On Saturday, 10/22, my husband and I went to Allentown, PA, to take a look at an exhibit at the Baum School of Art. The show featured the work of Franz Jozef Ponstingl, an Allentown native. His work is surrealist and abstract, beautiful and thought-provoking. We took our time and found a lot to enjoy and to talk about.
Beyond the visual, I was really struck by Ponstingl’s life story, which was detailed in the exhibit catalog. Born in 1927, he was self-taught and devoted himself to his art, turning out many paintings. He was also a veteran of WWII and the Korean War, held quite a few jobs and moved around. Through it all he painted, but his work found no acceptance. At one point in his life, faced with uncertainty about his future, he donated all his paintings on hand, a substantial number, to the Salvation Army. An art dealer acquired them, sold some, kept some. Ponstingl, meanwhile, painted more. Where these went I don’t know and I don’t know if anyone knows, exactly. Eventually, discouraged by his lack of success, he moved to California and lived the rest of his life there, dying in 2004. It did not sound as if in later life he continued to paint.
This exhibit came about when a collector (unnamed in my information source) acquired the remainder of the portfolio held by the art dealer and set about raising Ponstingl’s profile, seeking out other works. This exhibit at the Baum School came about as a result of these efforts.
This story made a strong impression on me. I feel I have been and continue to be compelled to make art by some inner force. I felt a kinship with Ponstingl in that regard. Doing art is essential to my mental and spiritual health and I am under no illusions about its value to me. Priceless.
I felt it that Ponstingl went through his life not able to convince others of the value of his work, to the point of giving it to a charity shop. I have had more success with selling then he did, I think due to the subsequent growth of street and park art fairs. I haven’t been “discovered” and am unlikely to be. Unlike Ponstingl, I have been fortunate in feeling the appreciation of viewers. I have also been able to pay for my art supplies and to add a bit to my family’s income through my artwork. But –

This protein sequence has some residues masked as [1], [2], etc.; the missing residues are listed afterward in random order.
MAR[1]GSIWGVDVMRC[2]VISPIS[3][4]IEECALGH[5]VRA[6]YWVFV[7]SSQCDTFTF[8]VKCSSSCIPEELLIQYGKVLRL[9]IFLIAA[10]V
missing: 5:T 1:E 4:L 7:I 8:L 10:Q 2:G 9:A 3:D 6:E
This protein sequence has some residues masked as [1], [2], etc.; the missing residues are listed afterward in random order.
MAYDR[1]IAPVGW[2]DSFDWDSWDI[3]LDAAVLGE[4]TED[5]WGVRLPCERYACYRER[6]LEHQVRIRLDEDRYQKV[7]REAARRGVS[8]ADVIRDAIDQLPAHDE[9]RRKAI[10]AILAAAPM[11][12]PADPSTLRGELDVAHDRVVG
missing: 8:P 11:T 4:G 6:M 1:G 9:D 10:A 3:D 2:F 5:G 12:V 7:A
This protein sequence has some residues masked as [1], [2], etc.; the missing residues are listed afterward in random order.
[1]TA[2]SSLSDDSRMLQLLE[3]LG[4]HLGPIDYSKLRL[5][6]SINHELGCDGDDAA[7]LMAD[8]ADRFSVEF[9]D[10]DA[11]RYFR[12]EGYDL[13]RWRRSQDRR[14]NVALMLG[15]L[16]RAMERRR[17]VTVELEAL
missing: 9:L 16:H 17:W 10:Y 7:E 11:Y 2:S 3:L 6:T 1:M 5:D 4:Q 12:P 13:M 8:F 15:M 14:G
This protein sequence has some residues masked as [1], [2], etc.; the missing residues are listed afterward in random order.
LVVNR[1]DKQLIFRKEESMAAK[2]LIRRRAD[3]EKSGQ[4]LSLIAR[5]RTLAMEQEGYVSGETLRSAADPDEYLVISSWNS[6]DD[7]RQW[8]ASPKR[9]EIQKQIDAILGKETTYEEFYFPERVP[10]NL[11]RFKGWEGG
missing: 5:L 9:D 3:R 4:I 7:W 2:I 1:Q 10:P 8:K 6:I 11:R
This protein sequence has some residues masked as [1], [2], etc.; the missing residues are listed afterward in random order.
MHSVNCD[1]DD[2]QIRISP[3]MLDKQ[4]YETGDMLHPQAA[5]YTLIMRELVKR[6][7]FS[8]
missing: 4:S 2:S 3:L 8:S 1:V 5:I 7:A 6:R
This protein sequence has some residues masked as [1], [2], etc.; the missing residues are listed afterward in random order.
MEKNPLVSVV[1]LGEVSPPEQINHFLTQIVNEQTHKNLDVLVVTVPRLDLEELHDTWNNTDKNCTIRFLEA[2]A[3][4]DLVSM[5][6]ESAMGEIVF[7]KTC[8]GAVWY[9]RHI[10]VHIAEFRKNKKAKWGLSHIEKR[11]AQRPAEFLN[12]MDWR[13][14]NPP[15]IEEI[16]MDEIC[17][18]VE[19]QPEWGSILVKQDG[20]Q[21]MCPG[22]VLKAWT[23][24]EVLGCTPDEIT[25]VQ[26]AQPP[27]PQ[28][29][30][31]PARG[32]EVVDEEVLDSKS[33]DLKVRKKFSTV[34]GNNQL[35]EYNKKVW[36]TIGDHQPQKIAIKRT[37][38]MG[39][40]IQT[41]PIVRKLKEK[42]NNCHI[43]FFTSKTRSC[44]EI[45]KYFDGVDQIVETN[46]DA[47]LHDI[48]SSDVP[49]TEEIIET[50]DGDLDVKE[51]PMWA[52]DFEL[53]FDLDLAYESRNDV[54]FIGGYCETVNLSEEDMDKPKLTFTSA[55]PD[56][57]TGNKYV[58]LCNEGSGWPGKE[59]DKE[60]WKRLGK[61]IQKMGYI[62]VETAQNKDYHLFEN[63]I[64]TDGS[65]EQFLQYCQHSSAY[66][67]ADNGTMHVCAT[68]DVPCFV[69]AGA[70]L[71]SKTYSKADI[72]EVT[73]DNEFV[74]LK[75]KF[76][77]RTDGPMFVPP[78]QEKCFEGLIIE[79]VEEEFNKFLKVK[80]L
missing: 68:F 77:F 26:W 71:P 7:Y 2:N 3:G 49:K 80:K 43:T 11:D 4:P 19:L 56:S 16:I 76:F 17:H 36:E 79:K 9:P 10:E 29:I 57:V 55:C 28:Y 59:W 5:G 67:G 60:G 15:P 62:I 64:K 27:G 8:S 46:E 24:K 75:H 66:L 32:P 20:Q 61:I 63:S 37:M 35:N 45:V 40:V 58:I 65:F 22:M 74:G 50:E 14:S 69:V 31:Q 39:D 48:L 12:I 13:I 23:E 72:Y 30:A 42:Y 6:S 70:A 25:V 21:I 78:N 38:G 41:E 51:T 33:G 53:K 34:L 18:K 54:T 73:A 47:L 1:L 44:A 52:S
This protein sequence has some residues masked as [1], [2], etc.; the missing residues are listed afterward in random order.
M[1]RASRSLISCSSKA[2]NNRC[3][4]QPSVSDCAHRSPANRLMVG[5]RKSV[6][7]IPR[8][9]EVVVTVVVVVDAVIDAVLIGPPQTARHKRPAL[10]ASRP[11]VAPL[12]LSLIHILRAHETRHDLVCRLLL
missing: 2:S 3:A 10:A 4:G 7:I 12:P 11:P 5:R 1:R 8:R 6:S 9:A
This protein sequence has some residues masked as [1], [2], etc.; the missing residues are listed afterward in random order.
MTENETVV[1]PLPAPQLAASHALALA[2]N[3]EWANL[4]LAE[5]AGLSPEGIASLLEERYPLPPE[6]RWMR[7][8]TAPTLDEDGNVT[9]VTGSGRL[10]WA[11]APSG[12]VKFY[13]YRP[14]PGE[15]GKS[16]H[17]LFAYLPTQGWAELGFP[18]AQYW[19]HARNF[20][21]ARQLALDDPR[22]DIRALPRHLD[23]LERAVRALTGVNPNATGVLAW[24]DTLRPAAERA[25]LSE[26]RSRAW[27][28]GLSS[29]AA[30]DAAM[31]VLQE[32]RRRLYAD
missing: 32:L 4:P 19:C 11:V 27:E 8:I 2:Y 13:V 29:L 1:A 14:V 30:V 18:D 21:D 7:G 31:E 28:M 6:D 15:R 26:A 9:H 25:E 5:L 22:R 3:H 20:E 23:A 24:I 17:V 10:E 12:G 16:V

I thought about how many artworks I have sold in the past twenty years as a street fair artist – hundreds, if not more. I have very few of my own works on hand. I have no idea where they are, in the majority of cases. The tangible evidence of my thoughts, the artwork, sold, but leaving behind them always been a feeling of incompleteness, of uncertainty.
I told my husband what I was thinking. I said Ponstingl’s story really illuminated something I’d begun to think about, now that I have so many years of artwork to look back on, the actual pieces disappeared into the world, gone from me. Do people still have them hanging? Do they still enjoy them? Do they continue to find meaning in my work? Does anyone remember me? Did anything I did make any difference? I don’t have the art in front of me to remind me, to reassure me.
I have no way of knowing, I said, and the idea makes me sad.
Well, we looked a bit more at the exhibit, and then we went to the desk to buy the exhibit catalog. We chatted with the lady checking us out.
Then, looking at me more closely, she said:
You look familiar. Do I know you? Are you an artist?
– Yes, I am. My name is Claudia McGill.
– (her face lighting up) Yes, I know you. Didn’t you do collage, some years back?
– Yes, I did, though I paint now.
– Well, I bought a collage from you, some years ago, for my daughter, a city scene, because she was living in New York.
And she went on to describe the meeting, the pleasure they still take in the picture. As she talked, I remembered the encounter myself – the mother wanting to buy a gift for the daughter, an artwork she still values.
I can’t tell you how I felt after this conversation. I felt almost dazed by it. It seemed as if the universe heard me and took quick and direct action to let me know that my artwork, no matter where it is and even if I don’t know it, has a life of its own. It does matter.
I felt immensely reassured when we left the building. I know I will be thinking about this day for some time.